The Narrow Road To The Deep North

 

…one might immediately recognize the above title from a Basho haiku.

…one might immediately understand this to be the 7th novel by the powerfully gifted writer, Richard Flanagan.

…one might immediately be drawn in by this visual provocation of the Narrow Road drawing one ever deeper and deeper toward their own private North.

…but no matter your association, or your lack of one, what one such as you, should do, is to clear hours away on your personal calendar and enter this book…and prepare yourself for it to enter – and carve out – a terrifically deep north, inside of you.

Richard Flanagan, a new favorite writer of mine that I will continue to learn from for books to come!
Richard Flanagan, a new favorite writer of mine that I will continue to learn from for books to come!

For the past two weeks, I have given my breath over to this book…letting the daily existential “must do’s” of life fall away as much as I possibly could so that I could experience the gut-wrenching brilliance that Flanagan seemed to carve out of some “David-esque” like marble inside of him.  It is not a book for the faint-of-heart…initially, I stopped reading it myself after a few days in, though for different reasons.  It is a deeply masculine novel and at that time, I was not interested in what that offered.  But I must say, I am immensely grateful and forever glad that I decided to return to this book –  because once I did, I was loathe to put it down.

To read this novel is to be granted insight to the complexity and enormity of love, to the deplorable and inescapable bonds of the nature of war, to the incredibly simple and poignant moments of humanity, to the senseless brutality and grotesqueness of war and its demands…and somehow, the vulgar yet understandable, despicable yet perhaps ultimately necessary, ways in which humanity progresses forward.  The finger pointing blame never stands still, to live is to be complicit and so it moves among us, spreading blame like a fever, like a fog blown silently with the wind, landing on each and every one who has ever taken breath, lived, loved, hated, taken, said yes, said no, or even said maybe.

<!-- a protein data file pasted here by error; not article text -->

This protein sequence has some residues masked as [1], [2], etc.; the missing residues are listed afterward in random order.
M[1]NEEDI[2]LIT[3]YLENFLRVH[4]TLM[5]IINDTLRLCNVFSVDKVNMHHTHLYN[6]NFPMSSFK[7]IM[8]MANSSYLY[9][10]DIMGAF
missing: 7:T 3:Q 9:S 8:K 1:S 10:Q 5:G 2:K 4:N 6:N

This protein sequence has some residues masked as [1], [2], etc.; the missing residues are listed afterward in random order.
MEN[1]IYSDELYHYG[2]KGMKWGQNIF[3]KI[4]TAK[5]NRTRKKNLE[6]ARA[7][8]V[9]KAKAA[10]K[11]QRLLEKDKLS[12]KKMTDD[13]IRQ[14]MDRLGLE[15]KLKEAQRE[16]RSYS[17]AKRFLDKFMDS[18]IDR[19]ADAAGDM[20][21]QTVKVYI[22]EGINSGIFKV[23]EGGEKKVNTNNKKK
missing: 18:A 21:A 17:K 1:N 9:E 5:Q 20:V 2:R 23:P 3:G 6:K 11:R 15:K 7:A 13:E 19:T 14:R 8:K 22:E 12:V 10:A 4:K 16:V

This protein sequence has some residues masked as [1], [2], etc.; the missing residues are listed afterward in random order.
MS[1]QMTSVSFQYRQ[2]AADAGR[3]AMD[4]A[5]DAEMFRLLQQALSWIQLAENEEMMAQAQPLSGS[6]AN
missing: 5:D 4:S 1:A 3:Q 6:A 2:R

Basho in all his majesty
Basho in all his majesty

Somehow, through poetry, through what lies just off to the center, through what resides inside the flotsam… the particles that illuminate through the dance of light – Flanagan reveals to us the shadow that we all reside in. In war, indeed, in love…there are no rules, we play by the “winner takes all” mentality – doing what we must so that we may continue on, dance among the living, and BE.

This textual dance that Flanagan weaves between love and war, between beauty and ache, thrive and waste, interruption and continuance, loss and salvation…infuses this novel with a rhythmic, agonizing, decrepit pulse of blood, wound, artery, scream, and through silence. It destroys and demands and loves and kills and intercedes and allows and falls and lies down…leaving the reader battered and bruised and completely re-arranged.

… and ever the more, human.

As I flip through my book, I see dog-earred pages everywhere.  If I could consume this book, I would.  I would eat it and let its despicable and wondrous nourishment substantiate me into a fully formed understanding of what it really means to live, to be at the top of the chain – to be human.  I do not think I have that inside of me…not yet, perhaps not ever.  But this grew in me as I read, like a lotus, coiling up through dark mud.  And as I read, and walked upon my own narrow road toward this deep north, I recognized that this is precisely what we must all do. Walk toward our own immanent death from the very first intake of breath.  Life calls, and we begin. And the road inevitably, and in varying degrees, calls us to our place of reckoning where we ultimately come face to face with our truest self…

I deeply hope to find there, my humanity continuing to reside.

 

Yes!
Yes!

A bee                                                                    staggers out                                                      of the peony.

Basho